First, for reasons I laid out in a prior entry, I am not suggesting companies immediately take this step.  But a couple of things about this FAQ that are worth noting if a plan sponsor is considering eliminating contraceptive coverage.  One, the question references a “closely held for-profit company” which pretty clearly indicates that the DOL is applying a very narrow reading of the Court’s decision and non-closely held companies would be in for a fight later.  Second, if the company is eliminating contraceptive coverage, it has to follow the ACA and ERISA notice requirements for plan changes.  The change is not immediate and can only be completed after the appropriate notification time periods.  Simply eliminating the coverage will not do.

Second, this FAQ demonstrates how court decisions, particularly Supreme Court decisions, will continue to impact ACA compliance going forward.  That is why it is important for plan sponsors to continue to watch for change and guidance to increase the possibility of proper implementation of an ACA compliant plan.  Be informed, be flexible and be prepared.

Don’t Get Cute with ACA Compliance: Hobby Lobby, Safe Harbors and ERISA Concerns

Posted in Plan Administration, Welfare Plans

With the Supreme Court’s decision in the Hobby Lobby case, and the granting of the injunction for Wheaton College that came shortly thereafter, there has been considerable hand wringing over the long term implications these decisions might have.  Plan administrators and sponsors dealing with the ACA should not forget about the short term compliance requirements.  Nor should they get too caught up in thinking up ways to avoid compliance with the ACA.  If anything, Hobby Lobby might be best viewed as a cautionary tale rather than a defining moment.

Many people have written about the decision itself but for all intents and purposes, it should be considered as fairly limited in its application.  It was about a specific issue for a specific employer that had a specific structure.  For a large portion of the employer-providing-health-coverage population, it will have no impact.  In other words, most employers have to comply with the ACA as it is written.  Looking for loopholes can be risky, not just for ACA compliance but also for ERISA compliance generally.

ERISA is designed to provide uniform administration of employee benefit plans, which is why this federal law specifically preempts state law.  With the concept of uniform administration comes the expectation that plans will provide benefits (with limited exception) evenly and equally to all participants.  Eligibility rules are designed to make it so that employees can readily ascertain how and when they can obtain benefits.  Over time, the regulatory agencies have given guidance on safe harbors that plan sponsors can employ to increase the probability that they are correctly administering their plans.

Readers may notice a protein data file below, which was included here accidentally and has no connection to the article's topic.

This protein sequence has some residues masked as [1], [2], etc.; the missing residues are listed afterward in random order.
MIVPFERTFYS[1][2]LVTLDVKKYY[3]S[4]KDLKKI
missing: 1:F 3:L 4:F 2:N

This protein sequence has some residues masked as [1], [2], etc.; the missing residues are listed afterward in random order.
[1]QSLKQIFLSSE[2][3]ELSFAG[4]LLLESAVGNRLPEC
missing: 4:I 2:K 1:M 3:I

The ACA, while primarily directed at employers, does certainly impact ERISA benefit plans.  The DOL and IRS have been providing various guidance for ACA compliance, and have even provided some safe harbor considerations for things like waiting periods and eligibility requirements that allow for some basic understanding of how to make it so that your ERISA plan complies with the ACA.  Sure, they might be confusing some time and require some changes to our plan administration and how our plans provide benefits, but generally they are designed to make it easier for overall compliance.

Think of the rules as lane markers on a highway.  Sure, you can change lanes to find one that you like better.  And you can even go off-road to follow a more direct route to get where you want to go.  But going off-road carries considerable risk.  The same can be said for trying to avoid ACA compliance with creative solutions.  I have seen lots of suggestions for ways an employer can avoid complying with the ACA.  I have yet to see anyone guarantee that they will work.  As 2015 approaches, it might be best to stay in the lanes.  Conservative compliance in the short run allows for safer plan administration.

“Hobby Lobby” Decision Cuts Unique Exemption into Affordable Care Act’s Contraceptive Coverage Requirement

Posted in Court Cases, Plan Administration, Welfare Plans